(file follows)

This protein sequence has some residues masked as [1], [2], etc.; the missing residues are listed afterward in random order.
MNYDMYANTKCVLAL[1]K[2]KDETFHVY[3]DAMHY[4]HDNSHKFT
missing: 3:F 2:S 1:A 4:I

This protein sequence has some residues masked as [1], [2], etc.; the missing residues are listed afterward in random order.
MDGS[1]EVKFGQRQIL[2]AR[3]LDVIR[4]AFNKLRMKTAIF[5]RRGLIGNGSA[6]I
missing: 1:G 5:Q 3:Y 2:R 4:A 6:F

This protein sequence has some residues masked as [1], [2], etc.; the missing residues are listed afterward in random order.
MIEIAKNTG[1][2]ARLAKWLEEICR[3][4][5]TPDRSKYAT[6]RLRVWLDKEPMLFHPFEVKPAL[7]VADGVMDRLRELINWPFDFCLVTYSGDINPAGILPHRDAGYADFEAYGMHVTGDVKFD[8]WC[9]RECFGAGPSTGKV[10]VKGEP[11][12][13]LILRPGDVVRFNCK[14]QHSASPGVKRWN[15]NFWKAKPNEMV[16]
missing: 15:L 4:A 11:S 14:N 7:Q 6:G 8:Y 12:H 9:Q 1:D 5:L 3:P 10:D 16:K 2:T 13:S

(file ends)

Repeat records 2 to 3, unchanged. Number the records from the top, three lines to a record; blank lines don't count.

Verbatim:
This protein sequence has some residues masked as [1], [2], etc.; the missing residues are listed afterward in random order.
MDGS[1]EVKFGQRQIL[2]AR[3]LDVIR[4]AFNKLRMKTAIF[5]RRGLIGNGSA[6]I
missing: 1:G 5:Q 3:Y 2:R 4:A 6:F

This protein sequence has some residues masked as [1], [2], etc.; the missing residues are listed afterward in random order.
MIEIAKNTG[1][2]ARLAKWLEEICR[3][4][5]TPDRSKYAT[6]RLRVWLDKEPMLFHPFEVKPAL[7]VADGVMDRLRELINWPFDFCLVTYSGDINPAGILPHRDAGYADFEAYGMHVTGDVKFD[8]WC[9]RECFGAGPSTGKV[10]VKGEP[11][12][13]LILRPGDVVRFNCK[14]QHSASPGVKRWN[15]NFWKAKPNEMV[16]
missing: 15:L 4:A 11:S 14:N 7:Q 6:G 8:Y 12:H 9:Q 1:D 5:L 3:P 10:D 16:K 2:T 13:S